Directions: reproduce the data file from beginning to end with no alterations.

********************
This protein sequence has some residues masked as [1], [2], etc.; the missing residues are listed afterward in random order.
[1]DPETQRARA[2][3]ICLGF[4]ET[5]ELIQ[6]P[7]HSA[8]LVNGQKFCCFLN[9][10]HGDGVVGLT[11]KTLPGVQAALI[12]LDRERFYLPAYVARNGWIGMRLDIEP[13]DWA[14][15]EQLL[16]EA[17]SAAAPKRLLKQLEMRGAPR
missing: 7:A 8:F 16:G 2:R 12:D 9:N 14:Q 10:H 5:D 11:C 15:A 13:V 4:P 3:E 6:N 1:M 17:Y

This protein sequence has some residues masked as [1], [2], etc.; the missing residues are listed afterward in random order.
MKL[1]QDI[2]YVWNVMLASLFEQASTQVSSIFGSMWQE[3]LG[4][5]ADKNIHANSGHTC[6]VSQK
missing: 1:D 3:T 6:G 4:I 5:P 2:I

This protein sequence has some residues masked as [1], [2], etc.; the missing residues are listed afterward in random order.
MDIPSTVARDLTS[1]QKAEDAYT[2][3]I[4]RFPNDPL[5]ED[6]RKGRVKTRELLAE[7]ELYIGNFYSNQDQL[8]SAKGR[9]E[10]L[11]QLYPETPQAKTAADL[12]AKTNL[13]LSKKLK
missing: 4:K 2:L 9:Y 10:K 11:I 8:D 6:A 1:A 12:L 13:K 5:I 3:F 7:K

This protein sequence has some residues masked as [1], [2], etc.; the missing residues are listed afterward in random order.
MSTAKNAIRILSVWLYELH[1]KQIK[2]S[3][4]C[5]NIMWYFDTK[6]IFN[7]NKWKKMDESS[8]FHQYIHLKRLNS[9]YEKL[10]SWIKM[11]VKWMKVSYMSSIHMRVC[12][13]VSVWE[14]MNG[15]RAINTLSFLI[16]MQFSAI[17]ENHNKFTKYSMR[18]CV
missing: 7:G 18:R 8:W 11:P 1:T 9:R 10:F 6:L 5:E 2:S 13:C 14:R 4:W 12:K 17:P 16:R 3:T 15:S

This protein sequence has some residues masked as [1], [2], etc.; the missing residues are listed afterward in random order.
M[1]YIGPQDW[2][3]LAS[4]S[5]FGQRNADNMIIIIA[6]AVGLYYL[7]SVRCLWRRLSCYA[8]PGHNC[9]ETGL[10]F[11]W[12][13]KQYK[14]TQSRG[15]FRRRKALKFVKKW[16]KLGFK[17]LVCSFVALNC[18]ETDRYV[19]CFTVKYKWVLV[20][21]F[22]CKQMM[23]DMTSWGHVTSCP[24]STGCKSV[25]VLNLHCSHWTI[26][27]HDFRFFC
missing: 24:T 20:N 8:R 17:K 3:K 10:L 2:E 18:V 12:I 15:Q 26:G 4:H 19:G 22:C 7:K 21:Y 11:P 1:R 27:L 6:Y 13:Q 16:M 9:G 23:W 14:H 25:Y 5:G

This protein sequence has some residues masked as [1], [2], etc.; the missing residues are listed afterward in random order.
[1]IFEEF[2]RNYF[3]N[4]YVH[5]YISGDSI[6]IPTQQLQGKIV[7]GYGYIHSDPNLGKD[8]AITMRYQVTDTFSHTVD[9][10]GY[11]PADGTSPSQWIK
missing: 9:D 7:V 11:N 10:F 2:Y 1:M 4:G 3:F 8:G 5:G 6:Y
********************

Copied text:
This protein sequence has some residues masked as [1], [2], etc.; the missing residues are listed afterward in random order.
[1]DPETQRARA[2][3]ICLGF[4]ET[5]ELIQ[6]P[7]HSA[8]LVNGQKFCCFLN[9][10]HGDGVVGLT[11]KTLPGVQAALI[12]LDRERFYLPAYVARNGWIGMRLDIEP[13]DWA[14][15]EQLL[16]EA[17]SAAAPKRLLKQLEMRGAPR
missing: 7:A 8:F 16:G 2:R 12:D 9:N 14:Q 10:H 5:D 11:C 15:A 13:V 4:P 3:E 6:N 1:M 17:Y

This protein sequence has some residues masked as [1], [2], etc.; the missing residues are listed afterward in random order.
MKL[1]QDI[2]YVWNVMLASLFEQASTQVSSIFGSMWQE[3]LG[4][5]ADKNIHANSGHTC[6]VSQK
missing: 1:D 3:T 6:G 4:I 5:P 2:I

This protein sequence has some residues masked as [1], [2], etc.; the missing residues are listed afterward in random order.
MDIPSTVARDLTS[1]QKAEDAYT[2][3]I[4]RFPNDPL[5]ED[6]RKGRVKTRELLAE[7]ELYIGNFYSNQDQL[8]SAKGR[9]E[10]L[11]QLYPETPQAKTAADL[12]AKTNL[13]LSKKLK
missing: 4:K 2:L 9:Y 10:K 11:I 8:D 6:A 1:A 12:L 13:K 5:I 3:F 7:K

This protein sequence has some residues masked as [1], [2], etc.; the missing residues are listed afterward in random order.
MSTAKNAIRILSVWLYELH[1]KQIK[2]S[3][4]C[5]NIMWYFDTK[6]IFN[7]NKWKKMDESS[8]FHQYIHLKRLNS[9]YEKL[10]SWIKM[11]VKWMKVSYMSSIHMRVC[12][13]VSVWE[14]MNG[15]RAINTLSFLI[16]MQFSAI[17]ENHNKFTKYSMR[18]CV
missing: 7:G 18:R 8:W 11:P 1:T 9:R 10:F 6:L 5:E 2:S 13:C 14:R 4:W 12:K 17:P 16:R 3:T 15:S

This protein sequence has some residues masked as [1], [2], etc.; the missing residues are listed afterward in random order.
M[1]YIGPQDW[2][3]LAS[4]S[5]FGQRNADNMIIIIA[6]AVGLYYL[7]SVRCLWRRLSCYA[8]PGHNC[9]ETGL[10]F[11]W[12][13]KQYK[14]TQSRG[15]FRRRKALKFVKKW[16]KLGFK[17]LVCSFVALNC[18]ETDRYV[19]CFTVKYKWVLV[20][21]F[22]CKQMM[23]DMTSWGHVTSCP[24]STGCKSV[25]VLNLHCSHWTI[26][27]HDFRFFC
missing: 24:T 20:N 8:R 17:K 3:K 10:L 2:E 18:V 12:I 15:Q 26:G 4:H 19:G 22:C 7:K 21:Y 11:P 1:R 27:L 6:Y 13:Q 16:M 9:G 23:W 14:H 25:Y 5:G

This protein sequence has some residues masked as [1], [2], etc.; the missing residues are listed afterward in random order.
[1]IFEEF[2]RNYF[3]N[4]YVH[5]YISGDSI[6]IPTQQLQGKIV[7]GYGYIHSDPNLGKD[8]AITMRYQVTDTFSHTVD[9][10]GY[11]PADGTSPSQWIK
missing: 9:D 7:V 11:N 10:F 2:Y 1:M 4:G 3:F 8:G 5:G 6:Y